At the end of September we Noted the new logo for Mural Arts Philadelphia by J2 Design and it received a highly positive response, not so much in the poll, but in the comments, including polite demands for more applications, which brings us to today’s post: Applications!
A quick reminder of the logo change and my original opinion of it (more for reference than for the pleasure of hearing my own voice): “There is something so simple, effective, and energetic about the vectorized graffiti stroke ‘M’ that makes it instantly evocative. I love that it can be rotated 180 degrees and it reads the exact same way. It has the right angle, the right spacing, the right abstraction… just, very right.”
Here is an interesting point of discussion: how come the variations for Mural Arts feel and look so good and appropriate but the variations for Pandora did not feel nor look so good, even though it’s arguably the same concept and approach? The question is somewhat rhetorical as the variations for Mural Arts feel more genuine and relevant, further establishing a link between the variety of artists and styles that the organization collaborates with and, although you could say the same thing about Pandora, the link they are trying to establish is more abstract by attempting to give a visual representation to different music genres and it feels more like a veneer rather than an integral part of the project. Anyway… back to Mural Arts…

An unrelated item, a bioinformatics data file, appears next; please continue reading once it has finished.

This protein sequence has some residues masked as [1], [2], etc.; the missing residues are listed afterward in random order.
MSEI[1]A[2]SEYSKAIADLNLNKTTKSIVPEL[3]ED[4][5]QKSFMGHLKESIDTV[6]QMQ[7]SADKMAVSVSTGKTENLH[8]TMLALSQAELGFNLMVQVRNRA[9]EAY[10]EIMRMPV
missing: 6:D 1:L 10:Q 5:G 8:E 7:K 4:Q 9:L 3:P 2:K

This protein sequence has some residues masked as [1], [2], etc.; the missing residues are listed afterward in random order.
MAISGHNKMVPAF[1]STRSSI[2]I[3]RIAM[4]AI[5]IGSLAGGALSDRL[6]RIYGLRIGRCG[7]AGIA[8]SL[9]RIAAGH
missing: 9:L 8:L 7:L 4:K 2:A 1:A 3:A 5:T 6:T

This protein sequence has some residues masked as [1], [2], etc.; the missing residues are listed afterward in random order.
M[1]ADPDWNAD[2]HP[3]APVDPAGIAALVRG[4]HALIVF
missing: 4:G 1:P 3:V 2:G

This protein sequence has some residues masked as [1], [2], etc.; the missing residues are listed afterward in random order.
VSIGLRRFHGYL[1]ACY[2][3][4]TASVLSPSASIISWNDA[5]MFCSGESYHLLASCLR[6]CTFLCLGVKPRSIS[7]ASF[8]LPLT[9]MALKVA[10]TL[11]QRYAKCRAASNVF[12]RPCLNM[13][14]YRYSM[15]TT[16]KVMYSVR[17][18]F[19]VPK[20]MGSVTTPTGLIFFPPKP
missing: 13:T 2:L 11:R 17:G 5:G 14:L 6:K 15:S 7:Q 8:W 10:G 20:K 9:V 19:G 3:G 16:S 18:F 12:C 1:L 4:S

The “corporate” applications are quite restrained and do a great job in making sure the identity doesn’t turn too cartoonish by using the logo variations on, for example, the business cards. (By the way, those are some dense information business cards!). The combination of the logo broken apart, the blocks of typography, the fields of color, and the mural artwork in the backgrounds strike a strong balance of all those elements and yield very convincing brochures.
For Mural Arts Month — and possibly for other events and initiatives — there is a nice introduction of a serif that in other cases would be far too many things but here, and not to keep adding praise for praise’s sake, it’s the right dose and right way of mixing the ingredients.
The event photos clearly capture that both the organization and the design firm are proud of the work. Producing a small sculpture, hats, pins — those pins! — and setting up that whole wall with the process was probably unnecessary but it’s the kind of things that, when done genuinely, can help existing and potential audiences feel a stronger connection to the organization.